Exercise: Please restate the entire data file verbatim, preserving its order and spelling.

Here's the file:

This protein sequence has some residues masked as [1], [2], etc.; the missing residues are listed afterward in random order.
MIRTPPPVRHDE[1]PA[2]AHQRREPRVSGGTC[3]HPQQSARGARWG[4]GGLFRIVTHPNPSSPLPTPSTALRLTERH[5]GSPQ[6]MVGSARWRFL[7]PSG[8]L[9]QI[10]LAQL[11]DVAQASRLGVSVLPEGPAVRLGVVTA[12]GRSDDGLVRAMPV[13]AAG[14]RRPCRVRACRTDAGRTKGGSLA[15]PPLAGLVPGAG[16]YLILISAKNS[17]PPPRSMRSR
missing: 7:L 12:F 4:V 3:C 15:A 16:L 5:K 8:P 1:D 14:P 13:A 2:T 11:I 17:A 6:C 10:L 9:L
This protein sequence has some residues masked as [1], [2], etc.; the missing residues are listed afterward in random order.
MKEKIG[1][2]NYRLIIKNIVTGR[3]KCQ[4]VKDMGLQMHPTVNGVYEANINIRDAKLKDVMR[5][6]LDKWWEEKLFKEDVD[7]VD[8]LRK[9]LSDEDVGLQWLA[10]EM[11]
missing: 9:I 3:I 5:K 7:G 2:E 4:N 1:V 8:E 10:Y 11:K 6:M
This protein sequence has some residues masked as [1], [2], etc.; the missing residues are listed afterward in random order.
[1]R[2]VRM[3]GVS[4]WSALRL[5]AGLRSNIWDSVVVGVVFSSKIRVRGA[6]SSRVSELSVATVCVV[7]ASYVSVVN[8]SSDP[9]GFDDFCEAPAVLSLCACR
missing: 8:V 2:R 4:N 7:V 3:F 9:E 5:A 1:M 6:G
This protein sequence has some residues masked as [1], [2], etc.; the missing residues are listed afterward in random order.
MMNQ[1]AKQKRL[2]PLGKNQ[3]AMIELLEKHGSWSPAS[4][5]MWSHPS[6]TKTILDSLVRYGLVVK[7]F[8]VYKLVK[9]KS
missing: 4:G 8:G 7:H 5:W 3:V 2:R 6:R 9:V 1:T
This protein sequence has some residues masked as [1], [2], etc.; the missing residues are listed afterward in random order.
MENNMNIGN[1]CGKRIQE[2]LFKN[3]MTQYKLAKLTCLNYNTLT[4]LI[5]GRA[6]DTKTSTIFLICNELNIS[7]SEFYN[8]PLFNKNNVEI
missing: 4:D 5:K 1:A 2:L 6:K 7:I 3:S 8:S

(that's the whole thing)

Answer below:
This protein sequence has some residues masked as [1], [2], etc.; the missing residues are listed afterward in random order.
MIRTPPPVRHDE[1]PA[2]AHQRREPRVSGGTC[3]HPQQSARGARWG[4]GGLFRIVTHPNPSSPLPTPSTALRLTERH[5]GSPQ[6]MVGSARWRFL[7]PSG[8]L[9]QI[10]LAQL[11]DVAQASRLGVSVLPEGPAVRLGVVTA[12]GRSDDGLVRAMPV[13]AAG[14]RRPCRVRACRTDAGRTKGGSLA[15]PPLAGLVPGAG[16]YLILISAKNS[17]PPPRSMRSR
missing: 7:L 12:F 4:V 3:C 15:A 16:L 5:K 8:P 1:D 14:P 13:A 2:T 11:I 17:A 6:C 10:L 9:L
This protein sequence has some residues masked as [1], [2], etc.; the missing residues are listed afterward in random order.
MKEKIG[1][2]NYRLIIKNIVTGR[3]KCQ[4]VKDMGLQMHPTVNGVYEANINIRDAKLKDVMR[5][6]LDKWWEEKLFKEDVD[7]VD[8]LRK[9]LSDEDVGLQWLA[10]EM[11]
missing: 9:I 3:I 5:K 7:G 2:E 4:N 1:V 8:E 10:Y 11:K 6:M
This protein sequence has some residues masked as [1], [2], etc.; the missing residues are listed afterward in random order.
[1]R[2]VRM[3]GVS[4]WSALRL[5]AGLRSNIWDSVVVGVVFSSKIRVRGA[6]SSRVSELSVATVCVV[7]ASYVSVVN[8]SSDP[9]GFDDFCEAPAVLSLCACR
missing: 8:V 2:R 4:N 7:V 3:F 9:E 5:A 1:M 6:G
This protein sequence has some residues masked as [1], [2], etc.; the missing residues are listed afterward in random order.
MMNQ[1]AKQKRL[2]PLGKNQ[3]AMIELLEKHGSWSPAS[4][5]MWSHPS[6]TKTILDSLVRYGLVVK[7]F[8]VYKLVK[9]KS
missing: 4:G 8:G 7:H 5:W 3:V 2:R 6:R 9:V 1:T
This protein sequence has some residues masked as [1], [2], etc.; the missing residues are listed afterward in random order.
MENNMNIGN[1]CGKRIQE[2]LFKN[3]MTQYKLAKLTCLNYNTLT[4]LI[5]GRA[6]DTKTSTIFLICNELNIS[7]SEFYN[8]PLFNKNNVEI
missing: 4:D 5:K 1:A 2:L 6:K 7:I 3:S 8:S